Jeremy Hunt has announced plans to extend the 30 hours a week of ‘free’ childcare for three and four year olds to include babies as young as nine-months old. This expansion of childcare provision has been hailed by the Chancellor as a measure to allow mothers to return to employment if they want to; it will also, according to Hunt, help boost the economy. But has anyone paused to think about the impact on the children themselves – and families?
The truth is that Hunt’s proposed changes aren’t a win for mothers, children, and families as a whole. Why? Because the childcare plans suggest that a mother’s worth comes from their economic output and active participation in the workforce. It also falsely assumes that children are better off with hired help than a loving parent at home. In short, mothers’ preferences and baby bonding get sacrificed in the name of economic growth, and babies and toddlers get designated as ‘barriers to work’ that mothers need to overcome.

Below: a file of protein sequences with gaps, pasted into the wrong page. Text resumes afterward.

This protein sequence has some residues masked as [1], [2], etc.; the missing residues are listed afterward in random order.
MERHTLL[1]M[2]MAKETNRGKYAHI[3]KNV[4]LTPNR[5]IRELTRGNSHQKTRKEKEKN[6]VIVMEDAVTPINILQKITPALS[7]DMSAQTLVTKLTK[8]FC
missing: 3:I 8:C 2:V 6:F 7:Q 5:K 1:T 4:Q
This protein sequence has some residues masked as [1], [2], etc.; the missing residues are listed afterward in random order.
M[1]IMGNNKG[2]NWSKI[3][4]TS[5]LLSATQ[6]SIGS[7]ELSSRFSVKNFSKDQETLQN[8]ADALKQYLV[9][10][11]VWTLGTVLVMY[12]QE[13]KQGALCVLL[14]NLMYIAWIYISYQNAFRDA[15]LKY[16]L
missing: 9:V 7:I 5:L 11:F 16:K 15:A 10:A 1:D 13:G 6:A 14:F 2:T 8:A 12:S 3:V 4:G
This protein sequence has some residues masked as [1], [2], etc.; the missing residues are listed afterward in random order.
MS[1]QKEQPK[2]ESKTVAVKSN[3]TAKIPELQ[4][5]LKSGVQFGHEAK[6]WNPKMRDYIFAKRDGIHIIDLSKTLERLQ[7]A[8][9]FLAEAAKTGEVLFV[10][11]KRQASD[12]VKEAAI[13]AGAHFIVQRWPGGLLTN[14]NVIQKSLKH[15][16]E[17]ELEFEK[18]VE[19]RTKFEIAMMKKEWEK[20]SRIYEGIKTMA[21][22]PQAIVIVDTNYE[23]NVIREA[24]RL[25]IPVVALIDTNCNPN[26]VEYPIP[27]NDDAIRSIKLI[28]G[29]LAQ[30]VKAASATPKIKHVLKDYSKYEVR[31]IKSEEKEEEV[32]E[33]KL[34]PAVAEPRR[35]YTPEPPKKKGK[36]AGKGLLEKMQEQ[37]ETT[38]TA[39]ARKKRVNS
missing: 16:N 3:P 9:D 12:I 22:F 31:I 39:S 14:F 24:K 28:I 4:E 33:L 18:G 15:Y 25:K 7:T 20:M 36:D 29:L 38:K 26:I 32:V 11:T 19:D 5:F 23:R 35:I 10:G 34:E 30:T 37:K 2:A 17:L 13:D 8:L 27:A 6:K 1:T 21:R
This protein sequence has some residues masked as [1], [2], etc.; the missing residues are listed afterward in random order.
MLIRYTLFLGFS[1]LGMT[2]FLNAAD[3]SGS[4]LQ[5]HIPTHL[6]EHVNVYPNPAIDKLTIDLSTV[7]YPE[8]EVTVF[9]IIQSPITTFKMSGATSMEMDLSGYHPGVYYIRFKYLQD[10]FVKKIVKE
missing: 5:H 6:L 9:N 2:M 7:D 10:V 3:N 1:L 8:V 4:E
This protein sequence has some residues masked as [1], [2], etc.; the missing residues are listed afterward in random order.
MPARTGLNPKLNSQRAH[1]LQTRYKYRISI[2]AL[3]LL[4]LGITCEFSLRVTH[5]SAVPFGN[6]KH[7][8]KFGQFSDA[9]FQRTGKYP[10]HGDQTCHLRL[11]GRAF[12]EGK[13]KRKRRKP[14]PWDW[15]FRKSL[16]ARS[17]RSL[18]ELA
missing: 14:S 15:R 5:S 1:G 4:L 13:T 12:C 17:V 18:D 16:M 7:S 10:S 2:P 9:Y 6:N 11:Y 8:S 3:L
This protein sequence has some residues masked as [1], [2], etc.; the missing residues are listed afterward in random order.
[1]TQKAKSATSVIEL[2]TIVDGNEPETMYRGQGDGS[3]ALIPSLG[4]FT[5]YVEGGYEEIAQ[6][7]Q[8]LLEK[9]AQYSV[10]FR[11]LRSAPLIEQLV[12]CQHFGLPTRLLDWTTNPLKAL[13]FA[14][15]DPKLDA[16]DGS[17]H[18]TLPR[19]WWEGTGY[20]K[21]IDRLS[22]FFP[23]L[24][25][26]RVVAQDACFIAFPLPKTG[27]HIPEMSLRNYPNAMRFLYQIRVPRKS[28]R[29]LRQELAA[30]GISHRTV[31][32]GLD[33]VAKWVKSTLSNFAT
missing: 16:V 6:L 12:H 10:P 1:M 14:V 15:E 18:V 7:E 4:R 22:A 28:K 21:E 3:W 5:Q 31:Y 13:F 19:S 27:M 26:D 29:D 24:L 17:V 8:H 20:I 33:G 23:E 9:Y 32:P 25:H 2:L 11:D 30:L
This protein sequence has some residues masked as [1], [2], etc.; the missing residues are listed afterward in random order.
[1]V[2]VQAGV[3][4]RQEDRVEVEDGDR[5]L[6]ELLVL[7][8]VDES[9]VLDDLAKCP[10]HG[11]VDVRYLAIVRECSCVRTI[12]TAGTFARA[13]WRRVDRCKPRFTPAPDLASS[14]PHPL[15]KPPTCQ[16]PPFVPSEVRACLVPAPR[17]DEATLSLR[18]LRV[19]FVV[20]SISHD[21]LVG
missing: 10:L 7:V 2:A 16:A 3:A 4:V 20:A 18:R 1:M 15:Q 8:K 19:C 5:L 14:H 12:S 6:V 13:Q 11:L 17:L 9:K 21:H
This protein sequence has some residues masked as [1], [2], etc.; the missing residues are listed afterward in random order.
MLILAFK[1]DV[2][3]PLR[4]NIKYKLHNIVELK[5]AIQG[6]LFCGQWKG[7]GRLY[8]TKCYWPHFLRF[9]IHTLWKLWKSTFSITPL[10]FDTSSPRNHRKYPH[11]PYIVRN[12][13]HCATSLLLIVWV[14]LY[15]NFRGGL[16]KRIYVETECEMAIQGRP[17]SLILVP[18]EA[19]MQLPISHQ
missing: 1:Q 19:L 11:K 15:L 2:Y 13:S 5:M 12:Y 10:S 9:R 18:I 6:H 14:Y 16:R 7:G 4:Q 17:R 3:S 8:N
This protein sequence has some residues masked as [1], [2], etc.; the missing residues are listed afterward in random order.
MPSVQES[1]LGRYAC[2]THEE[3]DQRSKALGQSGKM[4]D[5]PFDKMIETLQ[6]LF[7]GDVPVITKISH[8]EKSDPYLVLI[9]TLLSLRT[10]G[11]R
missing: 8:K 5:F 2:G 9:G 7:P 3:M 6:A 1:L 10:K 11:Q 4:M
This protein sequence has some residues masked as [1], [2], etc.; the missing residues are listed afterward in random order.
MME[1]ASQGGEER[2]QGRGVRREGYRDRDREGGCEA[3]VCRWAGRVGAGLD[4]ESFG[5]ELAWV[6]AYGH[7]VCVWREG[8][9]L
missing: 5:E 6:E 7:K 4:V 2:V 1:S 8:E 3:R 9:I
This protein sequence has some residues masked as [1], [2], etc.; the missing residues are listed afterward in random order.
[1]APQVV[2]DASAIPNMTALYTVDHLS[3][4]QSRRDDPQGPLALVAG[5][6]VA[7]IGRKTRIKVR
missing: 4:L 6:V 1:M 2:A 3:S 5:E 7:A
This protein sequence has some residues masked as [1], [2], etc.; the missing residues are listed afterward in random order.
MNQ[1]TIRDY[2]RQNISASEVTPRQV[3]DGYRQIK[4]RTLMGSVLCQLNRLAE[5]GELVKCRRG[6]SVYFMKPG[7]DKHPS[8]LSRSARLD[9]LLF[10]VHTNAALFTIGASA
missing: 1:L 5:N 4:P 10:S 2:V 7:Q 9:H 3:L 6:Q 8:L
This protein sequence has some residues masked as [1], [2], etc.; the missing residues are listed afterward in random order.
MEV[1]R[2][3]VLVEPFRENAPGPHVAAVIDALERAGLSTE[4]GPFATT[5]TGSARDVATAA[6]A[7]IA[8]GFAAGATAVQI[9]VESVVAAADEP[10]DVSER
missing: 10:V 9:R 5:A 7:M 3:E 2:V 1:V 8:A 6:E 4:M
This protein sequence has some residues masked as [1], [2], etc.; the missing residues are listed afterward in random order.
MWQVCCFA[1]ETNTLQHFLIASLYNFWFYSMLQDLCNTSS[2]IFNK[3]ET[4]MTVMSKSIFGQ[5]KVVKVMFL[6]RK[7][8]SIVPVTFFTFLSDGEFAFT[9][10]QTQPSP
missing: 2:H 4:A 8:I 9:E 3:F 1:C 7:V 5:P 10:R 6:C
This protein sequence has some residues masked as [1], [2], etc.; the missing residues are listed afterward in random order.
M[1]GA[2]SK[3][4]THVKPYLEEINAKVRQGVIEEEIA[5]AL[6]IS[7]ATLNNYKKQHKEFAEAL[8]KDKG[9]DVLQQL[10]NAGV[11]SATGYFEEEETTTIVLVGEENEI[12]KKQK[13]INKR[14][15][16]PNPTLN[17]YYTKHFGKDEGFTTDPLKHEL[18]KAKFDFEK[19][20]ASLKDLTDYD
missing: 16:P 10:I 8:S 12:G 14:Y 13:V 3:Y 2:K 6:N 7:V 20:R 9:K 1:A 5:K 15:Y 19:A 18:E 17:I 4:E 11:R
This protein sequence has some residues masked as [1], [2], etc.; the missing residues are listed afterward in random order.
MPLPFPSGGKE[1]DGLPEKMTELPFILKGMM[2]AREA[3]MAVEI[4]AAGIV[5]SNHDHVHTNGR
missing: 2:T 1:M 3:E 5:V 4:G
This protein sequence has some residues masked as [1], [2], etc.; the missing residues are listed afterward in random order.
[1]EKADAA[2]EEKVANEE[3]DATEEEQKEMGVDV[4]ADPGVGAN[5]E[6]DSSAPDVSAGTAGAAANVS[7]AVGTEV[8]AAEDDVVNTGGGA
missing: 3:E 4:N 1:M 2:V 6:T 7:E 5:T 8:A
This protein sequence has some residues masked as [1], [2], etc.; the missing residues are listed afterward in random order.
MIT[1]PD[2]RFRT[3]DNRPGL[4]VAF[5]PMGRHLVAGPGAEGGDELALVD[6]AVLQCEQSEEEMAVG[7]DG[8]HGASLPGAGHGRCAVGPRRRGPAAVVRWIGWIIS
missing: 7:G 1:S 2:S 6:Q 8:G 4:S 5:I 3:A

Is Jeremy Hunt’s childcare revolution something to celebrate?